Dr Stephen Tully has made a presentation about recent developments in international criminal law and practice as relevant to Australian legal practitioners. Organised by Nyman Gibson Miralis, the Australian Defence Lawyers Alliance (ADLA) Conference for 2018 was held in Sydney on 23 March and topics included advocacy, Commonwealth sentencing, mental health and the media. Stephen’s presentation is available here.
On 23 January 2018 Dr Stephen Tully, together with Nicholas Poynder of Frederick Jordan Chambers, Laura Free of Victoria Legal Aid, David Burke of Lander and Rogers Lawyers and Nadine Darling from the Refugee Advice & Casework Service (RACS), conducted a workshop on the judicial review of fast track decision-making by the Immigration Assessment Authority. Attended by some 27 solicitors and barristers, the workshop was the final step in an online programme established in Victoria and now made available in NSW. The training complements a current initiative of RACS - Justice for Refugees, or J4R – which engages barristers to advise on refugee matters and undertake judicial review applications before the Federal Circuit Court of Australia.
Dr Stephen Tully of Chambers and Sally Hunt, Solicitor Director of Supra Legal, successfully overturned a decision of the Administrative Appeals Tribunal which rejected as late a merits review application lodged by their client concerning a decision of a delegate of the Minister for Immigration and Border Protection not to revoke a prior visa cancellation decision.
The Department of Immigration and Border Protection purported to notify the client of this decision in a letter which omitted certain information. The tribunal held that it lacked jurisdiction, and proceedings were commenced before the Federal Court of Australia.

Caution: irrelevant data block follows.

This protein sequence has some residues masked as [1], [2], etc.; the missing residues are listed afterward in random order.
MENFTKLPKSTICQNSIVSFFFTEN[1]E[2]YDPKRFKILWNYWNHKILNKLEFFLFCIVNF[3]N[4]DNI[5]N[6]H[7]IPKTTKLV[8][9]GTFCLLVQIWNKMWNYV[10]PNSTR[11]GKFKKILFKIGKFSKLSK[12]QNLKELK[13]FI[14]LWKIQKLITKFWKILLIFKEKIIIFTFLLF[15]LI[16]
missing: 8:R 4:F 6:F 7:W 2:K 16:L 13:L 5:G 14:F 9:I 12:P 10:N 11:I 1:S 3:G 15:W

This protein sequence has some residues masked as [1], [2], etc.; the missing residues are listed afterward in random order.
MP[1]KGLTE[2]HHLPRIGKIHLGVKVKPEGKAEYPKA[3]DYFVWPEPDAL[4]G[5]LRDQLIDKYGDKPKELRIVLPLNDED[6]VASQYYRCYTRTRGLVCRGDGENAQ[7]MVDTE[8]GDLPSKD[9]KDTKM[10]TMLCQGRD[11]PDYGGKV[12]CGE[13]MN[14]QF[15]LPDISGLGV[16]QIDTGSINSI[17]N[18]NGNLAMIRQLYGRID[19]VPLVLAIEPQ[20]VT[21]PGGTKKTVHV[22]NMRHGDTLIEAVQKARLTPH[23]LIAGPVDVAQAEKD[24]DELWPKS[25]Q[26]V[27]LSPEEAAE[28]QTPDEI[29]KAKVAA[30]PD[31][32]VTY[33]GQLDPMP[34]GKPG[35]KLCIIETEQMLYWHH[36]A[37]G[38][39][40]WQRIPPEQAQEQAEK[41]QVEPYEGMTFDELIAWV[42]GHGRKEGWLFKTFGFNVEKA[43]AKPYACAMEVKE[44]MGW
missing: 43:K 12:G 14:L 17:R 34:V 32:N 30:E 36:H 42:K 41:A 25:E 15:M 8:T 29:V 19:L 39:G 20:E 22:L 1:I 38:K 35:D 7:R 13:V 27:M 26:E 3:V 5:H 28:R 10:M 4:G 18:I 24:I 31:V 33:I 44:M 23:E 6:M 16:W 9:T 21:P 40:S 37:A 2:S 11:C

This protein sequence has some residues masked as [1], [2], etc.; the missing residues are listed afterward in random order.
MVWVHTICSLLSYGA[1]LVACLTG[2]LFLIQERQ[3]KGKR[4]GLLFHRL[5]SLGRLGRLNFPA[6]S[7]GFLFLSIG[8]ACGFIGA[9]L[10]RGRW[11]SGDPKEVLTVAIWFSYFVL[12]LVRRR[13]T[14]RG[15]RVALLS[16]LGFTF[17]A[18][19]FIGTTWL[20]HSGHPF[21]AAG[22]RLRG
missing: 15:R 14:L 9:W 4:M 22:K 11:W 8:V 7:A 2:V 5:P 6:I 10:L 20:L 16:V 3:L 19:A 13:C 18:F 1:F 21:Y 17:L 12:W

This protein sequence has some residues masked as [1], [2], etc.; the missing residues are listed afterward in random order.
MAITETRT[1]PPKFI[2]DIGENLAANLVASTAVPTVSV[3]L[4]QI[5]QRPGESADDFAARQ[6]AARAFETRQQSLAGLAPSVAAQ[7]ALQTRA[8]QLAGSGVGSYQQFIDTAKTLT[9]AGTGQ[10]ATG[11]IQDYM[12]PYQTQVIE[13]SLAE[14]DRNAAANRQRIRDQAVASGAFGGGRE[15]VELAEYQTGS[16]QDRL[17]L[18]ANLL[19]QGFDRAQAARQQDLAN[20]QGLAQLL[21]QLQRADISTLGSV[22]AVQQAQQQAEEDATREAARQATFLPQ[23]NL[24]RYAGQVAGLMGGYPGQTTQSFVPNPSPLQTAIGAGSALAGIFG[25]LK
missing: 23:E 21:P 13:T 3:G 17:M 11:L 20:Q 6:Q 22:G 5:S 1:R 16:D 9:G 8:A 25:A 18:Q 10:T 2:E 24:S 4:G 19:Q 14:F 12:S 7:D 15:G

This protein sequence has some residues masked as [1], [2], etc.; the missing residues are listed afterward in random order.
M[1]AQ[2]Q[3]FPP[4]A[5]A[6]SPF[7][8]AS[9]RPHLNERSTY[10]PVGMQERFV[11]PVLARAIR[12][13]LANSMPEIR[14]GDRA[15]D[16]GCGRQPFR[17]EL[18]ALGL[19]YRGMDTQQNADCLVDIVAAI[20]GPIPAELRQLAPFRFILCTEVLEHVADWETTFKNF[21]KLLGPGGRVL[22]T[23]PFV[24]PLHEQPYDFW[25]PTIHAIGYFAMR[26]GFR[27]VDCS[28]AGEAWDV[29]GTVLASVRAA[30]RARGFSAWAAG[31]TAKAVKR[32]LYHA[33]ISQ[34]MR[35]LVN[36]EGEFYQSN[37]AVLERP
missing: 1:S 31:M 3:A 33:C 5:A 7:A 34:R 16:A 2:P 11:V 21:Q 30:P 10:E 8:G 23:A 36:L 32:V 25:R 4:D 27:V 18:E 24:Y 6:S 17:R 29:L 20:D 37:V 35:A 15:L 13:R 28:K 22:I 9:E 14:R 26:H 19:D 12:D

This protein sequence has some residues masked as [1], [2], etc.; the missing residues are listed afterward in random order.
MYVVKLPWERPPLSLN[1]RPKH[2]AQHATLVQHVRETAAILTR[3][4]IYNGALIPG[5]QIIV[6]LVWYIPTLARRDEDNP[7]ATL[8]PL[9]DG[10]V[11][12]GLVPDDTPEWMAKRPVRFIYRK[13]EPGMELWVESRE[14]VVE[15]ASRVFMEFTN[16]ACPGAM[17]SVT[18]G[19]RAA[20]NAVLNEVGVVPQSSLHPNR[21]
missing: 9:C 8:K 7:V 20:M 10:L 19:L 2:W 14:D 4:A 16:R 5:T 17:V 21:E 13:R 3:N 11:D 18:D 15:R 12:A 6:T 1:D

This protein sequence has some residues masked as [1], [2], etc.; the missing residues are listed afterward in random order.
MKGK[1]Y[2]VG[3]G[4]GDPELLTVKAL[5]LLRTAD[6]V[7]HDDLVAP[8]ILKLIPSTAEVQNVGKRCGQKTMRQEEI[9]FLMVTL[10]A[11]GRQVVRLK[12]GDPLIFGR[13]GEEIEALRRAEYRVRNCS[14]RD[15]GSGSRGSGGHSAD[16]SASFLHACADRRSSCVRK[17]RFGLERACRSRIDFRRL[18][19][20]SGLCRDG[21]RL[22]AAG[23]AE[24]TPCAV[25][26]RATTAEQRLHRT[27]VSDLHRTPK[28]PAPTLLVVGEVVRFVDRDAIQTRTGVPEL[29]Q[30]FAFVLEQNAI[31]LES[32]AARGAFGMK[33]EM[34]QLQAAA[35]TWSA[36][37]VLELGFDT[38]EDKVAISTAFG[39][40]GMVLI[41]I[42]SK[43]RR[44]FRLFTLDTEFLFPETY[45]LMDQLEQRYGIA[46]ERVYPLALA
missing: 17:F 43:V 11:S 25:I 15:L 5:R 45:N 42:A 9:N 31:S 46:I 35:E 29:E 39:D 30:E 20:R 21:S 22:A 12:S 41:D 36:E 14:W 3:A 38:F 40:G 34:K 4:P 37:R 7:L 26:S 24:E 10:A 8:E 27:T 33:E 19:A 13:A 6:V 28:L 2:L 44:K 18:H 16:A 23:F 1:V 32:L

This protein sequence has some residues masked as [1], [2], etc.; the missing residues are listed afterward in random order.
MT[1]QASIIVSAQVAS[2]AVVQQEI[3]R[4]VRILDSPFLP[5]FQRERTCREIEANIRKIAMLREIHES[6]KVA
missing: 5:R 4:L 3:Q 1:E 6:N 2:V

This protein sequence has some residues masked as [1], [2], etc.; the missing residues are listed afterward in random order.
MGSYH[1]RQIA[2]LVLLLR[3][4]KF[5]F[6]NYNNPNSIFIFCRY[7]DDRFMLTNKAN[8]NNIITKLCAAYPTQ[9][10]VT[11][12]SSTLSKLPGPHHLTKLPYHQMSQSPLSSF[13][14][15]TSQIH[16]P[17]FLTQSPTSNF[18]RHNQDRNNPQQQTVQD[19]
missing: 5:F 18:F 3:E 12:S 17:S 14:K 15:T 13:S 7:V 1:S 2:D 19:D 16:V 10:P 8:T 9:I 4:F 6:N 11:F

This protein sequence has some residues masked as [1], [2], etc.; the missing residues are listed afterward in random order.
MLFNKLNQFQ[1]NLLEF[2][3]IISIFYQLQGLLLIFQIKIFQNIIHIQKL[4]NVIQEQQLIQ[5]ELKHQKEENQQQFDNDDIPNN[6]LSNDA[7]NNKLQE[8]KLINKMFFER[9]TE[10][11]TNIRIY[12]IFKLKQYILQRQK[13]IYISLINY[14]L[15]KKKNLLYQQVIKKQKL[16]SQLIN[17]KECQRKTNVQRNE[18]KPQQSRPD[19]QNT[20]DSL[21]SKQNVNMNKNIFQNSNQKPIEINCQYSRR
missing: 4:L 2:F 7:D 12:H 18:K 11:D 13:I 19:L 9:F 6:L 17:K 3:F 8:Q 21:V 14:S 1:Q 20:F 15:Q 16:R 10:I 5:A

The parties agreed to remit the tribunal’s decision for reconsideration because the client had not been correctly notified of the delegate’s decision as required by the Migration Act 1958 (Cth).
Dr Stephen Tully contributed a report on international legal developments within Australia over the past year for the American Bar Association’s Section of International Law annual publication Year in Review. Their report can be found in (2017) 51 International Legal Developments Year in Review: 2016 at 579-82.
Dr Stephen Tully worked pro bono with Liz Simpson, Ali Mojtahedi and Olivia Todhunter of the Immigration Advice and Rights Centre in FTYC v Minister for Immigration and Border Protection.
In December 2016, the Administrative Appeals Tribunal affirmed a decision to refuse to grant a protection visa to an applicant on character grounds, because she had a substantial criminal record and visa refusal was considered to be the preferable decision. The applicant was arrested upon her arrival into Australia in 2010, was convicted and sentenced, and was being held in immigration detention pending deportation.
However, Australia owed non-refoulement obligations to her under international law and she faced the prospect of indefinite detention. Following a hearing before the Federal Court of Australia in June, the parties agreed to remit this matter to the tribunal for reconsideration.
Truly a team effort by all involved with a fantastic outcome for a very deserving client.
New article by Dr Stephen Tully for the ANU Asia and the Pacific Policy Society Policy Forum:
Western countries like Australia face particular challenges when seeking to extradite individuals to China. Many countries are party to the Second Optional Protocol to the International Covenant on Civil and Political Rights Aiming at the Abolition of the Death Penalty. Under this treaty, it is unnecessary to prove that individuals “will” be sentenced to death; it is sufficient that there is “real risk” that an individual would face the death penalty. The United Nations (UN) Human Rights Committee requested Australia to protect individuals from removal to China without adequate assurances that they would not be executed. To enforce an individual’s return would constitute violations by Australia of that individual’s human rights.